Competing Definitions of Schizophrenia: What Can Be Learned From Polydiagnostic Studies?

Schizophrenia Bulletin (Impact Factor: 8.45). 10/2007; 33(5):1178-200. DOI: 10.1093/schbul/sbl065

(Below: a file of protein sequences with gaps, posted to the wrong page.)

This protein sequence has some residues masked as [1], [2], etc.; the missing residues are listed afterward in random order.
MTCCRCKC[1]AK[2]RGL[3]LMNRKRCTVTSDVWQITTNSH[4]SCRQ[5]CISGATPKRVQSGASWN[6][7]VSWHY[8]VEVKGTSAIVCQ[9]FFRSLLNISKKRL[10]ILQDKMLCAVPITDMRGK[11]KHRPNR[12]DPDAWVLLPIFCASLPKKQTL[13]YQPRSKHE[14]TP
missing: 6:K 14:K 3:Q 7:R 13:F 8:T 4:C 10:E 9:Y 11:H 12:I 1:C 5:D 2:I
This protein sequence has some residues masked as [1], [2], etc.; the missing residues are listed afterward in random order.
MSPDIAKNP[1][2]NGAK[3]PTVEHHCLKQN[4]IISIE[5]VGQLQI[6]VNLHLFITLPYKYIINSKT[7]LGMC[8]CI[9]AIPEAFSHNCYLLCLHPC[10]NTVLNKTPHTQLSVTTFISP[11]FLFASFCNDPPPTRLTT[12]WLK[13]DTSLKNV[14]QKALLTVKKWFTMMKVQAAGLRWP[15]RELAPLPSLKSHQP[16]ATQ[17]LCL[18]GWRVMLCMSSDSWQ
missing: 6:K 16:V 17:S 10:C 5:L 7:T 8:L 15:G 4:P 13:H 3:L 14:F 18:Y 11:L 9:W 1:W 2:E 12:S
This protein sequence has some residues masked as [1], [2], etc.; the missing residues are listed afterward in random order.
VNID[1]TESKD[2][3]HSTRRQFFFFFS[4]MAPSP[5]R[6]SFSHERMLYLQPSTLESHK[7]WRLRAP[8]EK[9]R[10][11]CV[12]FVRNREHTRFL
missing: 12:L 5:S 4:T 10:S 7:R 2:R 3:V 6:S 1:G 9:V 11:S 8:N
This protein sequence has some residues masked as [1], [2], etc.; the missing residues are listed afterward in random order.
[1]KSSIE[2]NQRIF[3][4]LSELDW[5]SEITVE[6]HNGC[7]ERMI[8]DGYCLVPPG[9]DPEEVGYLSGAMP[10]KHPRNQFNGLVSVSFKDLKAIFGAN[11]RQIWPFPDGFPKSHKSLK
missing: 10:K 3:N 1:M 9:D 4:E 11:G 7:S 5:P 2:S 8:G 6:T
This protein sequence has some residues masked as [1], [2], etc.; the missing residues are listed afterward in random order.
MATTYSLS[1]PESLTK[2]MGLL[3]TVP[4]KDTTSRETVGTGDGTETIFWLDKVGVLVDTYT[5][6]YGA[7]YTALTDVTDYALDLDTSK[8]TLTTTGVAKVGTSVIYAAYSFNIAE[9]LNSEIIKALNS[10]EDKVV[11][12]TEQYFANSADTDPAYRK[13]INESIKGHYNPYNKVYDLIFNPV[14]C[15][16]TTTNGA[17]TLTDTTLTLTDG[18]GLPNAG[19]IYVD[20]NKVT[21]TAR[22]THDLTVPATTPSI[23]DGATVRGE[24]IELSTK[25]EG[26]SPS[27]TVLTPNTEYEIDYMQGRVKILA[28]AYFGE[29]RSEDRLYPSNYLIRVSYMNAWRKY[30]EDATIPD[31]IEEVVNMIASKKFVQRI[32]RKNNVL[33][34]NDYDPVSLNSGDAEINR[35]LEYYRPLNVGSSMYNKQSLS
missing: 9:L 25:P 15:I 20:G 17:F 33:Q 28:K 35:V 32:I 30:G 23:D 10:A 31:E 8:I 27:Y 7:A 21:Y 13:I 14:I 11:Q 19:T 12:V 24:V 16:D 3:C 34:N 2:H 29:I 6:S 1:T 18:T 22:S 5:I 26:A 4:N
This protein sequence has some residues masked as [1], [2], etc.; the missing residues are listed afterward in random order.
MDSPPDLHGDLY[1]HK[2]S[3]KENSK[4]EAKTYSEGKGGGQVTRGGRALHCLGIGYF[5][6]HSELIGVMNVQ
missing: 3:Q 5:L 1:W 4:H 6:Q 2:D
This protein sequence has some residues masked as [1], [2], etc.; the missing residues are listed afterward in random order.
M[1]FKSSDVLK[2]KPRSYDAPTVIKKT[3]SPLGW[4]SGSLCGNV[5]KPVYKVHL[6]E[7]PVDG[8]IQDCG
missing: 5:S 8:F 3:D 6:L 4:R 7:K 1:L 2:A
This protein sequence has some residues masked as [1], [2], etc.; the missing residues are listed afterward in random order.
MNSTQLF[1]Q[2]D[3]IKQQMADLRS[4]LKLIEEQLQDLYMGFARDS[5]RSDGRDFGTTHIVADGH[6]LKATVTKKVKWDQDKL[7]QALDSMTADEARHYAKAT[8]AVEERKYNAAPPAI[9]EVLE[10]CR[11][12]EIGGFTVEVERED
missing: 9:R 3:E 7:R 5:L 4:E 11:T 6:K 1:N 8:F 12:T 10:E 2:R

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The contemporary diagnoses of schizophrenia (sz)-Diagnostic and Statistical Manual of Mental Disorders, Fourth Edition(DSM-IV) and International Classification of Diseases, 10th Revision(ICD-10)-are widely considered as important scientific achievements. However, these algorithms were not a product of explicit conceptual analyses and empirical studies but defined through consensus with the purpose of improving reliability. The validity status of current definitions and of their predecessors remains unclear. The so-called "polydiagnostic approach" applies different definitions of a disorder to the same patient sample in order to compare these definitions on potential validity indicators. We reviewed 92 polydiagnostic sz studies published since the early 1970s. Different sz definitions show a considerable variation concerning frequency, concordance, reliability, outcome, and other validity measures. The DSM-IV and the ICD-10 show moderate reliability but both definitions appear weak in terms of concurrent validity, eg, with respect to an aggregation of a priori important features. The first-rank symptoms of Schneider are not associated with family history of sz or with prediction of poor outcome. The introduction of long duration criteria and exclusion of affective syndromes tend to restrict the diagnosis to chronic stable patients. Patients fulfilling the majority of definitions (core sz patients) do not seem to constitute a strongly valid subgroup but rather a severely ill subgroup. Paradoxically, it seems that a century after the introduction of the sz concept, research is still badly needed, concerning conceptual and construct validity of sz, its essential psychopathological features, and phenotypic boundaries.